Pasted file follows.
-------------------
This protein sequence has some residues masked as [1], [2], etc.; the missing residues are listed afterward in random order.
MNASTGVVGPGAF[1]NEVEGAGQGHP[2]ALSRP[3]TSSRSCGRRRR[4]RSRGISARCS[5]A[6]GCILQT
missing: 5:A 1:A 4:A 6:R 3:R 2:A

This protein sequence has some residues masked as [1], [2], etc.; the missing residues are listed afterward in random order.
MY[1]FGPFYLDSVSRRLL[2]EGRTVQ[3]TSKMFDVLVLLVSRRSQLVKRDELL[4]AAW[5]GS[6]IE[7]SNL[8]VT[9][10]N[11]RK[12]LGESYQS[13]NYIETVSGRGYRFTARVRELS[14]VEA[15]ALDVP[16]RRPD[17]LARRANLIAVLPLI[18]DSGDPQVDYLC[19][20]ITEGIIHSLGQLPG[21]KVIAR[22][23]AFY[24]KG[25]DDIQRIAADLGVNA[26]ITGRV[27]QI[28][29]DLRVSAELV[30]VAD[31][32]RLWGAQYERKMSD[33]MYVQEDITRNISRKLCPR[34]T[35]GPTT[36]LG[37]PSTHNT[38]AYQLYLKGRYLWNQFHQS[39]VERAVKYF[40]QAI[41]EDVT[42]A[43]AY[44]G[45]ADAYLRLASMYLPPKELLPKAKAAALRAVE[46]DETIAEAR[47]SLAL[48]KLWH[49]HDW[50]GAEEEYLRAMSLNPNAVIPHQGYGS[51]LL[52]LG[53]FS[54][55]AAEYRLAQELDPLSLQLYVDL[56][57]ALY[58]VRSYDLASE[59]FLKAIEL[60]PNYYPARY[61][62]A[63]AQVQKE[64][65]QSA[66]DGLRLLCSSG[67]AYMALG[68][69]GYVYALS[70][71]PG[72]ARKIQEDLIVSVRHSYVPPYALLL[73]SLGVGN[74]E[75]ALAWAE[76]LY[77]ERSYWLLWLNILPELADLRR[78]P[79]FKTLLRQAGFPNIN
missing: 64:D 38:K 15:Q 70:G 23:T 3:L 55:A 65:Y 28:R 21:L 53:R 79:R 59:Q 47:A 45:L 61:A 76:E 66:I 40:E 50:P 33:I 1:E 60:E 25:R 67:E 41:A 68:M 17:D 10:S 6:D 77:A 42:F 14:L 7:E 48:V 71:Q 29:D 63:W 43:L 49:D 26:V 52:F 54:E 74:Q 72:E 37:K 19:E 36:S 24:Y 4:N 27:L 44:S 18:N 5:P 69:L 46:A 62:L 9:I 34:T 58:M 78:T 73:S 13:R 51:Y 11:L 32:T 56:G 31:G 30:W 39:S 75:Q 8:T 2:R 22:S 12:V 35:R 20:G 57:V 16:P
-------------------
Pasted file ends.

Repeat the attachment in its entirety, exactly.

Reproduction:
This protein sequence has some residues masked as [1], [2], etc.; the missing residues are listed afterward in random order.
MNASTGVVGPGAF[1]NEVEGAGQGHP[2]ALSRP[3]TSSRSCGRRRR[4]RSRGISARCS[5]A[6]GCILQT
missing: 5:A 1:A 4:A 6:R 3:R 2:A

This protein sequence has some residues masked as [1], [2], etc.; the missing residues are listed afterward in random order.
MY[1]FGPFYLDSVSRRLL[2]EGRTVQ[3]TSKMFDVLVLLVSRRSQLVKRDELL[4]AAW[5]GS[6]IE[7]SNL[8]VT[9][10]N[11]RK[12]LGESYQS[13]NYIETVSGRGYRFTARVRELS[14]VEA[15]ALDVP[16]RRPD[17]LARRANLIAVLPLI[18]DSGDPQVDYLC[19][20]ITEGIIHSLGQLPG[21]KVIAR[22][23]AFY[24]KG[25]DDIQRIAADLGVNA[26]ITGRV[27]QI[28][29]DLRVSAELV[30]VAD[31][32]RLWGAQYERKMSD[33]MYVQEDITRNISRKLCPR[34]T[35]GPTT[36]LG[37]PSTHNT[38]AYQLYLKGRYLWNQFHQS[39]VERAVKYF[40]QAI[41]EDVT[42]A[43]AY[44]G[45]ADAYLRLASMYLPPKELLPKAKAAALRAVE[46]DETIAEAR[47]SLAL[48]KLWH[49]HDW[50]GAEEEYLRAMSLNPNAVIPHQGYGS[51]LL[52]LG[53]FS[54][55]AAEYRLAQELDPLSLQLYVDL[56][57]ALY[58]VRSYDLASE[59]FLKAIEL[60]PNYYPARY[61][62]A[63]AQVQKE[64][65]QSA[66]DGLRLLCSSG[67]AYMALG[68][69]GYVYALS[70][71]PG[72]ARKIQEDLIVSVRHSYVPPYALLL[73]SLGVGN[74]E[75]ALAWAE[76]LY[77]ERSYWLLWLNILPELADLRR[78]P[79]FKTLLRQAGFPNIN
missing: 64:D 38:K 15:Q 70:G 23:T 3:L 55:A 65:Y 28:R 21:L 53:R 79:R 59:Q 47:A 45:L 61:A 76:E 66:I 40:E 50:P 33:I 1:E 60:E 25:R 67:E 41:A 68:M 17:D 10:S 6:D 77:A 42:F 14:L 7:E 48:V 71:Q 29:D 63:W 43:L 49:D 26:V 52:F 54:E 74:Q 72:E 37:K 19:E 36:S 24:Y 4:N 27:L 44:S 18:N 5:P 69:L 46:A 62:L 9:I 34:T 58:M 78:T 73:S 13:R 51:Y 11:L 32:T 56:G 31:G 30:W 39:S 75:Q 8:T 2:R 22:S 12:V 35:R 20:G 57:V 16:P